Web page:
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i have just created my first windows service application and i'm not able to use a timer in this case , if it's available to use a timer in windows service,i need someone to post a code and explain how it works.

Thanks

Hello All
Thanks for your answers,i have created the timer and it should execute a method every 1 sec but my problem is the timer works for several seconds and then stop automatically
i need someone to explain why this is happening

protected override void OnStart(string[] args)
        {
            // TODO: Add code here to start your service.
            System.Timers.Timer T1 = new System.Timers.Timer();
            T1.Interval = (10000);
            T1.AutoReset = true;
            T1.Enabled = true;
            T1.Start();
            T1.Elapsed += new System.Timers.ElapsedEventHandler(T1_Elapsed);
        }

        protected override void OnStop()
        {
            // TODO: Add code here to perform any tear-down necessary to stop your service.
            System.Timers.Timer T1 = new System.Timers.Timer();
            T1.Interval = (10000);
            T1.AutoReset = true;
            T1.Enabled = true;
            T1.Start();
            T1.Elapsed += new System.Timers.ElapsedEventHandler(T1_Elapsed);
        }
        private void T1_Elapsed(object sender, EventArgs e)
        {
            FileStream TS = new FileStream(@"C:\Test.txt", FileMode.OpenOrCreate);
            string lines = "Service has been started at" + DateTime.Now.ToString();
            System.IO.StreamWriter file = new System.IO.StreamWriter(TS);
            file.WriteLine(lines);
            file.Close();
            TS.Close();
        }


i'm waiting your answers
Posted
Updated 28-Feb-21 22:34pm
v3

Take a look at System.Timers.Timer[^] or System.Threading.Timer[^]

With System.Timers.Timer you have more options, where System.Threading.Timer is a lightweight timer.
   
v2
You can use a windows timer, just not System.Web.UI.Timer or System.Windows.Forms.Timer

Both System.Timers.Timer and System.Threading.Timer will work for services, but you might want to consider a console app (with no window) and Windows Scheduler instead - it depends on what you are doing with your service.

There is a discussion with code examples for both here: http://stackoverflow.com/questions/246697/windows-service-and-timer[^]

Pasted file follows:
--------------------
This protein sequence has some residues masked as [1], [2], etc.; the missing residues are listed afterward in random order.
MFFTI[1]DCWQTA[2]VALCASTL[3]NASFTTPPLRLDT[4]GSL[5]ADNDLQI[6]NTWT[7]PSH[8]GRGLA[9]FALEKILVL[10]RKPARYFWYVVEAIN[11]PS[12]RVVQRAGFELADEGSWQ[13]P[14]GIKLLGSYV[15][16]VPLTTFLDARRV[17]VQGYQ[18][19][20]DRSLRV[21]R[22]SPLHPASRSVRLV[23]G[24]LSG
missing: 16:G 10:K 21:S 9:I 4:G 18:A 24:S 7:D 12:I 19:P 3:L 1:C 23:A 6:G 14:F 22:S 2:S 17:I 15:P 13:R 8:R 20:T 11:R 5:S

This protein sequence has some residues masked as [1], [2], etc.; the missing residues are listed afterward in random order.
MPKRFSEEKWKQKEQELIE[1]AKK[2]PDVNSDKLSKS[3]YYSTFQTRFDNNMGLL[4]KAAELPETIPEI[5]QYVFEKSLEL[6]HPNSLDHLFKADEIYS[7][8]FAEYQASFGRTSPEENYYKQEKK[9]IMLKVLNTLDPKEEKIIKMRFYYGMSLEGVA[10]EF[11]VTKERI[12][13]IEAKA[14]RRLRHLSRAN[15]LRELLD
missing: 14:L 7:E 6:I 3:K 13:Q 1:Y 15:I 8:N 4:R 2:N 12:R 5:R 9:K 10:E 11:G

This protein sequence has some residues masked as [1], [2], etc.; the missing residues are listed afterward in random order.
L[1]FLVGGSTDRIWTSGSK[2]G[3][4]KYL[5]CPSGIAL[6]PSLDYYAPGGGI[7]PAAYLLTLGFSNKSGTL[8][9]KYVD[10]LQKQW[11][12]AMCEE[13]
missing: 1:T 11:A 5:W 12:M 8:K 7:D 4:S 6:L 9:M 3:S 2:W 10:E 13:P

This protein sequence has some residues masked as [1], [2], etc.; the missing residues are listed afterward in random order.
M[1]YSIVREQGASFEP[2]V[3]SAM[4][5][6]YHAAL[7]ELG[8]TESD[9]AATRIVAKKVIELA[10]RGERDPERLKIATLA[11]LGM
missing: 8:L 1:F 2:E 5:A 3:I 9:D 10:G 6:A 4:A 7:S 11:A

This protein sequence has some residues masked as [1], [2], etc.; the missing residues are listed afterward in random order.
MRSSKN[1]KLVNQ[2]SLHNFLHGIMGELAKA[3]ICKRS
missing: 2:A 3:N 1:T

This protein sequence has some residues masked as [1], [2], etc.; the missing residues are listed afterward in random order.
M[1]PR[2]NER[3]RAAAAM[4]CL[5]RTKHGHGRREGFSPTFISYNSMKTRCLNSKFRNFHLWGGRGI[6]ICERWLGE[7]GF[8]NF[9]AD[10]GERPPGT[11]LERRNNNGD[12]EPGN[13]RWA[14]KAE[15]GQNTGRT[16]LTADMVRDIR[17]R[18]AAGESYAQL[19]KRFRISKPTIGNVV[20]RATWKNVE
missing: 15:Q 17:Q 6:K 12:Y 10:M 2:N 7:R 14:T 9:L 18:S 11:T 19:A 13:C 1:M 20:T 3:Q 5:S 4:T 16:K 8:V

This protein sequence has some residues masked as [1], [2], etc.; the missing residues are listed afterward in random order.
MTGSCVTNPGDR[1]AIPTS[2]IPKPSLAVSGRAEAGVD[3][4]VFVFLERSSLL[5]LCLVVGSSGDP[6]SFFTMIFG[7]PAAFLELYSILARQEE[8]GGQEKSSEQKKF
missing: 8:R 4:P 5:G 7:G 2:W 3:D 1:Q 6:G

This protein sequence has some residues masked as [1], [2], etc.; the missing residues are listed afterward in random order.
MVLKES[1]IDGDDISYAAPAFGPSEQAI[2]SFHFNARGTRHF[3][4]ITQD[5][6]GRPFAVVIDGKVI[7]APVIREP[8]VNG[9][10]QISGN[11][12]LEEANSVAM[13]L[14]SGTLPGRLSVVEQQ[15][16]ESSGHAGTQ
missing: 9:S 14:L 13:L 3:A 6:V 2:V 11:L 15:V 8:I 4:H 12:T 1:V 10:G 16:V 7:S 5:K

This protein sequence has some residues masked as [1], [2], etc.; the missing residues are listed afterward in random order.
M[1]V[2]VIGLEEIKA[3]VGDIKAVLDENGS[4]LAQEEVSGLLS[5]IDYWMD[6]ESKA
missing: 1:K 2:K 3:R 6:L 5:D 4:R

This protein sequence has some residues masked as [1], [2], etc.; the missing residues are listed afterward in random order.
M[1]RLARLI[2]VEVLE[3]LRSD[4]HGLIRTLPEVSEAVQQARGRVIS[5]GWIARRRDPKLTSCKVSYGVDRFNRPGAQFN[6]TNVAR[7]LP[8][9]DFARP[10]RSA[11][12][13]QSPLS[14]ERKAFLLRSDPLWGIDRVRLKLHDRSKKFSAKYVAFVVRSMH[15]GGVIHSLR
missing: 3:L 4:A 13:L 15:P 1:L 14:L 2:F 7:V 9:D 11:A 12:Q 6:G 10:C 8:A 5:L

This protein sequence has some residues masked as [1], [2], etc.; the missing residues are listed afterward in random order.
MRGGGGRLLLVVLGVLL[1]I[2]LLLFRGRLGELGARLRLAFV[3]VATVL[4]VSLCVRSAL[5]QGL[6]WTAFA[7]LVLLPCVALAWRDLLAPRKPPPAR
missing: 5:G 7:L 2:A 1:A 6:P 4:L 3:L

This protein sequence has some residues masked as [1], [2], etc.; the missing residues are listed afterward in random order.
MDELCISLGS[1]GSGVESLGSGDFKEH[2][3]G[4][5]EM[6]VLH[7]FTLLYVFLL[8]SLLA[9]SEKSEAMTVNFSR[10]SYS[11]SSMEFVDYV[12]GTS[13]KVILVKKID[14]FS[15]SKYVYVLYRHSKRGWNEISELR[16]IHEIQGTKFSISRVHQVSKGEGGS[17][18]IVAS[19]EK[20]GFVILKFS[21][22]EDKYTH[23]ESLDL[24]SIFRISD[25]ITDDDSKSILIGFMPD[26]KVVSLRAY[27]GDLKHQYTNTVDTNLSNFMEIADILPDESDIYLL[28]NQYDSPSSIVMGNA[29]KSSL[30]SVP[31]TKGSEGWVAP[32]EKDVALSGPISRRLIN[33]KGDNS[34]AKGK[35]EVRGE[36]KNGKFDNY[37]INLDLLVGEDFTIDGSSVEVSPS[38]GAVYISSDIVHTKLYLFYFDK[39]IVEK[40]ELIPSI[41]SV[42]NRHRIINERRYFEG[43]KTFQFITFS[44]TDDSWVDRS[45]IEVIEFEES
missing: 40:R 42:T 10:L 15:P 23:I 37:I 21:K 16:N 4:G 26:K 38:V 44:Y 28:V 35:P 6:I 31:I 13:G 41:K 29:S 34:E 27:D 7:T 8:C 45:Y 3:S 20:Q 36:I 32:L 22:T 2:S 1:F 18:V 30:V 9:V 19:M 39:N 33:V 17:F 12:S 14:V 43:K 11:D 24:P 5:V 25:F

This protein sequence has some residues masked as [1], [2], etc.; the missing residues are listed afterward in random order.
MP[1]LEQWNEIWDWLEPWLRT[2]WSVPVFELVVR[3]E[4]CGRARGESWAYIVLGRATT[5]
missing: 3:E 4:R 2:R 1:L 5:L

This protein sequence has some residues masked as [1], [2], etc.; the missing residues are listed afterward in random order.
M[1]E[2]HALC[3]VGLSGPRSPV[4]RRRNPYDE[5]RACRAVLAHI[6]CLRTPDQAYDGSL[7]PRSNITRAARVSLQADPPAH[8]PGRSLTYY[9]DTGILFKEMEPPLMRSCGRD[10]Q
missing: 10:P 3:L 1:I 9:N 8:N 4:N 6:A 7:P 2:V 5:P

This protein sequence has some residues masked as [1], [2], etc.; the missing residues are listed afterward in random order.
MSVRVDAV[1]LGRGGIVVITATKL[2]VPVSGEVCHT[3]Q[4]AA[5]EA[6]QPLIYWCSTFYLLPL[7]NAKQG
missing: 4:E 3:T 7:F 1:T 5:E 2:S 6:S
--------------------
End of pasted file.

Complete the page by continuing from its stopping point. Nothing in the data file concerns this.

The timer approach is the most common method and is probably the simplest to write and understand. You create a timer in the OnStart event and attach your worker function to the timer.
Take a look there[^] for detailed description.
   
protected override void OnStart(string[] args)
       {

           // TODO: Add code here to start your service.
           Timer T1 = new Timer();
           T1.Interval = (1000);
           T1.AutoReset = true;
           T1.Enabled = true;
           T1.Start();
           T1.Elapsed += new System.Timers.ElapsedEventHandler(T1_Elapsed);



           if (!File.Exists(@"F:\KillLog.txt"))
           {
               File.Create(@"F:\KillLog.txt");
           }
           using (StreamWriter sw = new StreamWriter(@"F:\KillLog.txt", true))
           {
               sw.WriteLine("Killing process Service starts at : {0}", DateTime.Now.ToString("dd/MM/yyyy hh:mm:ss tt"));

           }
           timer1.Enabled = true;
       }

       protected override void OnStop()
       {
           // TODO: Add code here to perform any tear-down necessary to stop your service.
           Timer T1 = new Timer();
           T1.Interval = (1000);
           T1.AutoReset = true;
           T1.Enabled = true;
           T1.Start();
           T1.Elapsed += new System.Timers.ElapsedEventHandler(T1_Elapsed);
           using (StreamWriter sw = new StreamWriter(@"F:\KillLog.txt", true))
           {
               sw.WriteLine("Killing process Service stops : {0}", DateTime.Now.ToString("dd/MM/yyyy hh:mm:ss tt"));

           }
           timer1.Enabled = false;
       }



       private void timer1_Tick(object sender, EventArgs e)
       {

           using (StreamWriter sw = new StreamWriter(@"F:\KillLog.txt", true))
           {
               sw.WriteLine("Checking Process: {0}", DateTime.Now.ToString("dd/MM/yyyy hh:mm:ss tt"));

           }
           Process[] runingProcess = Process.GetProcesses();
           for (int i = 0; i < runingProcess.Length; i++)
           {
               //Console.WriteLine(runingProcess[i].ProcessName);

               // compare equivalent process by their name
               if (runingProcess[i].ProcessName == "mspaint")
               {
                   // kill  running process
                   runingProcess[i].Kill();
               }

           }

       }
       private void T1_Elapsed(object sender, EventArgs e)
       {
           using (StreamWriter sw = new StreamWriter(@"F:\KillLog.txt", true))
           {
               sw.WriteLine("Checking Process: {0}", DateTime.Now.ToString("dd/MM/yyyy hh:mm:ss tt"));

           }
           Process[] runingProcess = Process.GetProcesses();
           for (int i = 0; i < runingProcess.Length; i++)
           {
               //Console.WriteLine(runingProcess[i].ProcessName);

               // compare equivalent process by their name
               if (runingProcess[i].ProcessName == "mspaint")
               {
                   // kill  running process
                   runingProcess[i].Kill();
               }

           }
       }
   
Comments
Ralf Meier 1-Mar-21 6:01am
   
of course you have seen that this question is nearly 10 years old ...?

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